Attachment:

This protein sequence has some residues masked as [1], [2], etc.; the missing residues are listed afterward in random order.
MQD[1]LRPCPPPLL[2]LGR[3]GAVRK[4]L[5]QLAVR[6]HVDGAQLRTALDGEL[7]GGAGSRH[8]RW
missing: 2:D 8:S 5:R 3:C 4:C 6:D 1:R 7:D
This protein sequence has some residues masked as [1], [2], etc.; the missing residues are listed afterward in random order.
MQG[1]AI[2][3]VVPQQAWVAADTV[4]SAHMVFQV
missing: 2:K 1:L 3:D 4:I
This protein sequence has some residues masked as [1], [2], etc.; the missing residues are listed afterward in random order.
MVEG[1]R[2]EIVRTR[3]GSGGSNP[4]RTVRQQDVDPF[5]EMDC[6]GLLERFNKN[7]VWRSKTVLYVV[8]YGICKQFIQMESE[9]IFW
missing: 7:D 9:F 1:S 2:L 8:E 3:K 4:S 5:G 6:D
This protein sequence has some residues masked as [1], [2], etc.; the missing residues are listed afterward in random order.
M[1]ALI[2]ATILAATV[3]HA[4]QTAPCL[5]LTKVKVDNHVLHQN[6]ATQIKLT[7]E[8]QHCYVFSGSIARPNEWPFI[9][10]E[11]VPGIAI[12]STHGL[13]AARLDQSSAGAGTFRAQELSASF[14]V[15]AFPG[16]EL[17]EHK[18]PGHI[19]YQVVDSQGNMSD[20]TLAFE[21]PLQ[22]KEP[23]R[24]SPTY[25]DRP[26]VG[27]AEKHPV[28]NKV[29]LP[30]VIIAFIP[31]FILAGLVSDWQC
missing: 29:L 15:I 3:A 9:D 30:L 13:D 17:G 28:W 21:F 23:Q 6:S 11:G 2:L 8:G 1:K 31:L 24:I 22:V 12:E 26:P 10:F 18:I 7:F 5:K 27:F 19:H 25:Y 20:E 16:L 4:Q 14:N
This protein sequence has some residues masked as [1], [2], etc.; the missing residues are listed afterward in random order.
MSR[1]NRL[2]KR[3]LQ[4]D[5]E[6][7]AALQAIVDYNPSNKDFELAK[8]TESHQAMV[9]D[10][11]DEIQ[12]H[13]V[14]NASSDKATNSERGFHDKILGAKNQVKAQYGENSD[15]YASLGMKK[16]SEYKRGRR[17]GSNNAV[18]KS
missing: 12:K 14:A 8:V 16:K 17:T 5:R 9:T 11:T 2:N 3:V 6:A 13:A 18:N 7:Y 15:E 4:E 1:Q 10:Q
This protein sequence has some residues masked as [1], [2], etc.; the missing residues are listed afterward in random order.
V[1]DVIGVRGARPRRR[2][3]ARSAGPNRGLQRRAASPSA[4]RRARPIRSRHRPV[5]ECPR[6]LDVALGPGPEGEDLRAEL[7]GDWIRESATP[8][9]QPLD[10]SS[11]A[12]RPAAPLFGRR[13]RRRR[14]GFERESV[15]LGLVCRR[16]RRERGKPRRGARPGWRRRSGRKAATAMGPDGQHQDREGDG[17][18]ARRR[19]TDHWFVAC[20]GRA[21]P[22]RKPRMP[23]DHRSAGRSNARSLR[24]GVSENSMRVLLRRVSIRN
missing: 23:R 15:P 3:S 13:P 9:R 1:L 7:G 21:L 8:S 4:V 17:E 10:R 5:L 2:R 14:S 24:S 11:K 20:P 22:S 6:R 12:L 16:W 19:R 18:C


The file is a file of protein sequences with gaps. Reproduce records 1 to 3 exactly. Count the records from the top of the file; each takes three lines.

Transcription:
This protein sequence has some residues masked as [1], [2], etc.; the missing residues are listed afterward in random order.
MQD[1]LRPCPPPLL[2]LGR[3]GAVRK[4]L[5]QLAVR[6]HVDGAQLRTALDGEL[7]GGAGSRH[8]RW
missing: 2:D 8:S 5:R 3:C 4:C 6:D 1:R 7:D
This protein sequence has some residues masked as [1], [2], etc.; the missing residues are listed afterward in random order.
MQG[1]AI[2][3]VVPQQAWVAADTV[4]SAHMVFQV
missing: 2:K 1:L 3:D 4:I
This protein sequence has some residues masked as [1], [2], etc.; the missing residues are listed afterward in random order.
MVEG[1]R[2]EIVRTR[3]GSGGSNP[4]RTVRQQDVDPF[5]EMDC[6]GLLERFNKN[7]VWRSKTVLYVV[8]YGICKQFIQMESE[9]IFW
missing: 7:D 9:F 1:S 2:L 8:E 3:K 4:S 5:G 6:D